- Why would you believe that a R1.5 million communication budget for the Premier’s office sounds like a legitimate figure, given the scope and size of its responsibilities, never mind that the ad clearly states the communication budget would that of the entire provincial government, as well as the broad scope of the responsibilities of the winning agency?
To Cape Gateway and the premier’s office, I would ask: Why has the full value of the contract, the name of the winning bid, the date the bid was awarded and for what duration not been posted on the Cape Gateway website? Don’t pretend to be an open book when clearly the information is not readily available on your website designed to encourage transparency in government.
The price tag the Sunday Times puts on the tender comes to R1 billion over two years.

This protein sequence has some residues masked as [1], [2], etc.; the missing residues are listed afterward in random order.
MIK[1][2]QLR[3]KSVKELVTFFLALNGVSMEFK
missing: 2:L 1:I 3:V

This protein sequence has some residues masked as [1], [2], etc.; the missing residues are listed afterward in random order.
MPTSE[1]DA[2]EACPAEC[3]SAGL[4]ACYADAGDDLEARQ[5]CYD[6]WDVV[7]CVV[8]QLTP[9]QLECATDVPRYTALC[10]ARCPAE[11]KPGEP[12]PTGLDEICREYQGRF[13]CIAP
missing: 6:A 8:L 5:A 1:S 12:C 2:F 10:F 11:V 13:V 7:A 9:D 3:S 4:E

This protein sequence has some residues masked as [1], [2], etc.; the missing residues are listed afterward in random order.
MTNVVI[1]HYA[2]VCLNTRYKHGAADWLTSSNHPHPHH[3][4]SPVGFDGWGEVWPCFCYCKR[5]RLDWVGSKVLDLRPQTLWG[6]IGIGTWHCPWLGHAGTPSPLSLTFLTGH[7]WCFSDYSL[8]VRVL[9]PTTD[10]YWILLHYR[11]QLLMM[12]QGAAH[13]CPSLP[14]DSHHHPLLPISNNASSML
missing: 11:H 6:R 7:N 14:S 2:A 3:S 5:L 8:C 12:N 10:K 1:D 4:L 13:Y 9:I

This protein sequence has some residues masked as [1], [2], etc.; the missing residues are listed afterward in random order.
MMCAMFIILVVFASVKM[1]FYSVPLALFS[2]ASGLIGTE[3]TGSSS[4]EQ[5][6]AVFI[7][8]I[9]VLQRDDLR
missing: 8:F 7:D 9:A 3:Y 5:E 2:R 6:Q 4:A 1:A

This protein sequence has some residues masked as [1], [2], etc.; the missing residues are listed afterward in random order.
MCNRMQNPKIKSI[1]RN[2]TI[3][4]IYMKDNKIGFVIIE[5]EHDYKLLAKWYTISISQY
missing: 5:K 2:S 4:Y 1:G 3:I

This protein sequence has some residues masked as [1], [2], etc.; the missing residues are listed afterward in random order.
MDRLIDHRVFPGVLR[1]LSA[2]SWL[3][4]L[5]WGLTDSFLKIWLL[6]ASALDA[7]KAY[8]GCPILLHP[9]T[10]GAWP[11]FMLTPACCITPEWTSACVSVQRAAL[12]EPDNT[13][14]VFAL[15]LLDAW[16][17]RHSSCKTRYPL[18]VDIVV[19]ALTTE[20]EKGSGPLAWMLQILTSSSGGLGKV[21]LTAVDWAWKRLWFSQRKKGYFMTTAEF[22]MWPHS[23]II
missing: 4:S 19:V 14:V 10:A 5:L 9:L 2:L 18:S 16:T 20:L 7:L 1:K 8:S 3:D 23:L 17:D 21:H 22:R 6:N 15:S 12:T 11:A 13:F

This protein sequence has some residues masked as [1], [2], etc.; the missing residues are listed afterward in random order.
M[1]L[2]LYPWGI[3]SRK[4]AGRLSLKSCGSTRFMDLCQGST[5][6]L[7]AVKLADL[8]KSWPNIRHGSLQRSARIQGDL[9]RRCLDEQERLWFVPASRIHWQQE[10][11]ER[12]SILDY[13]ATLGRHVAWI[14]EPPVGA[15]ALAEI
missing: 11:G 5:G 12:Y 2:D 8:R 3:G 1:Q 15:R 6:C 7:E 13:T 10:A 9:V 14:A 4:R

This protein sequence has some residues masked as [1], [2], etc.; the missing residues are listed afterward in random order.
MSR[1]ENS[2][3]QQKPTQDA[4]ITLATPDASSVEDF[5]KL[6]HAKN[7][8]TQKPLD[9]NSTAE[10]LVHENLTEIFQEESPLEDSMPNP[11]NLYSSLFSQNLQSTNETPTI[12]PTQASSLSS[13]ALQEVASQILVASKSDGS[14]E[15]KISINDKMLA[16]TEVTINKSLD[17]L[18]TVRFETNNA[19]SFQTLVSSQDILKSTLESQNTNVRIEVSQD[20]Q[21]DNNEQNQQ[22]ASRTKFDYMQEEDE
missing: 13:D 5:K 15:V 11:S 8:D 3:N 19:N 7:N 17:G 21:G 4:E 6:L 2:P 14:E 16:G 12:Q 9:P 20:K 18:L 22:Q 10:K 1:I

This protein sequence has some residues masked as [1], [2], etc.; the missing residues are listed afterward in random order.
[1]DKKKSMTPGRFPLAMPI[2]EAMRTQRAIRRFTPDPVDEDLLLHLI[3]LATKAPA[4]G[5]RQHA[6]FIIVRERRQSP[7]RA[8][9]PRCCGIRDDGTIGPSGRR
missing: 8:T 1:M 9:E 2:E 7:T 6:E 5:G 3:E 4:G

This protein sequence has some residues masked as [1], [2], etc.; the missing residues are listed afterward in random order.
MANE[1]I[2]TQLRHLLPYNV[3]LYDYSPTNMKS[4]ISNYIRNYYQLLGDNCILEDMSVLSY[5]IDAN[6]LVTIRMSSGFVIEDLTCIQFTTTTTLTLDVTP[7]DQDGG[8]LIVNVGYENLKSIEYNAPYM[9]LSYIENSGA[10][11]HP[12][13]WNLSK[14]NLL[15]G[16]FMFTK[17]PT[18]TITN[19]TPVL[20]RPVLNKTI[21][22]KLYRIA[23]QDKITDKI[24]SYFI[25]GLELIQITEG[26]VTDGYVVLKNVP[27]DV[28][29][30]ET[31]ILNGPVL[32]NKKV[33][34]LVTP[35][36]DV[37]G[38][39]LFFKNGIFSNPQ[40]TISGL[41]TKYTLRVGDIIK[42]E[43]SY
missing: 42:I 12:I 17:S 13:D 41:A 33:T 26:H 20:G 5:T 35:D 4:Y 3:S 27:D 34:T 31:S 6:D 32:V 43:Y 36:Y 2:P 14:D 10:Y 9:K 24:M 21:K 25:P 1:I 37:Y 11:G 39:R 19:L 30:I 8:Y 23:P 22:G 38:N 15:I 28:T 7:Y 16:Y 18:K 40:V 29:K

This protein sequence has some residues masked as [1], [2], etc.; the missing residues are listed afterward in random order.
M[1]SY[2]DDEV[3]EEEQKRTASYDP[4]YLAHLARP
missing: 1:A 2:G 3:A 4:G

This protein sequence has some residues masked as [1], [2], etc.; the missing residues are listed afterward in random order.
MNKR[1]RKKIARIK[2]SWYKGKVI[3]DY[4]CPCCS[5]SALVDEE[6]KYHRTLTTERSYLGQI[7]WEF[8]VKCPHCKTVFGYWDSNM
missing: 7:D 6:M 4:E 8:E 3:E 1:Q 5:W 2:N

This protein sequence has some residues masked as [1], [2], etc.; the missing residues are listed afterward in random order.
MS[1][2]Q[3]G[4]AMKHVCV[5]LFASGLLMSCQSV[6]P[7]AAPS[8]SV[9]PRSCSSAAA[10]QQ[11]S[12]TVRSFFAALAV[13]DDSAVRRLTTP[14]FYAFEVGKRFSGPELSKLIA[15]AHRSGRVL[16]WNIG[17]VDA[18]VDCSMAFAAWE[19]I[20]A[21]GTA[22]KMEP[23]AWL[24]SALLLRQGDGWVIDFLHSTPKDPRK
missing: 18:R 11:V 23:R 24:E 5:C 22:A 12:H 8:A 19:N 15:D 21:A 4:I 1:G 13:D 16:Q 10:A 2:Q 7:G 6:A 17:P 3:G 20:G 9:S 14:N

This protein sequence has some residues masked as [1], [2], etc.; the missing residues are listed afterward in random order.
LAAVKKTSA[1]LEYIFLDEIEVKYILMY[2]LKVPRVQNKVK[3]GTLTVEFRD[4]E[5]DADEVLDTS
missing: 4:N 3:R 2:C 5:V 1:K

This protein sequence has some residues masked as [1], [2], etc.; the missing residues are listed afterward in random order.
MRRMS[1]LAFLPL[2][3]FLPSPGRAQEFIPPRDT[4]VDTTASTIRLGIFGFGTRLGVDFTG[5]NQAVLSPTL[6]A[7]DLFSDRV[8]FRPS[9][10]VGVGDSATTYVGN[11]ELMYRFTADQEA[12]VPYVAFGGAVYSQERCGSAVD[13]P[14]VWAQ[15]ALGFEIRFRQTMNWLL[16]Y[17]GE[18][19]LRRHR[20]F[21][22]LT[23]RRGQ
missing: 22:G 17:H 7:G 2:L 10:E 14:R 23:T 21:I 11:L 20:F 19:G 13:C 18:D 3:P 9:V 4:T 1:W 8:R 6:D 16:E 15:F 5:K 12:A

Zille’s office says the total communications spend of the provincial government is between R50 million and R70 million per year. TBWA\ Hunt Lascaris has also confirmed that the account, which was awarded in November 2010 and has been running since the beginning of this year, is worth between R50 million and R70 million.
One billion rand on communication over two years, when the provincial government’s budget is around R34-36 billion a year, would give anybody pause for thought. It would mean the province spends more on communication that it does on the provincial department of cultural affairs and sport, the department of community safety or the department of environmental affairs and development planning. Yet the editors at the Sunday Times happily swallowed the figure without querying its accuracy.
The Sunday Times did not publish information that the tender was, according to Zille’s office, “assessed by an independent and separate Bid Adjudication Committee consisting of officials from various units including Legal Services, who found it in order. Received no disputes from participating bidders. Was assessed by Legal Services who found no irregularities. It is important to understand that nobody involved in either the Bid Specification or Bid Evaluation Committees were members of the Bid Adjudication Committee that made the final decision to award the contract.”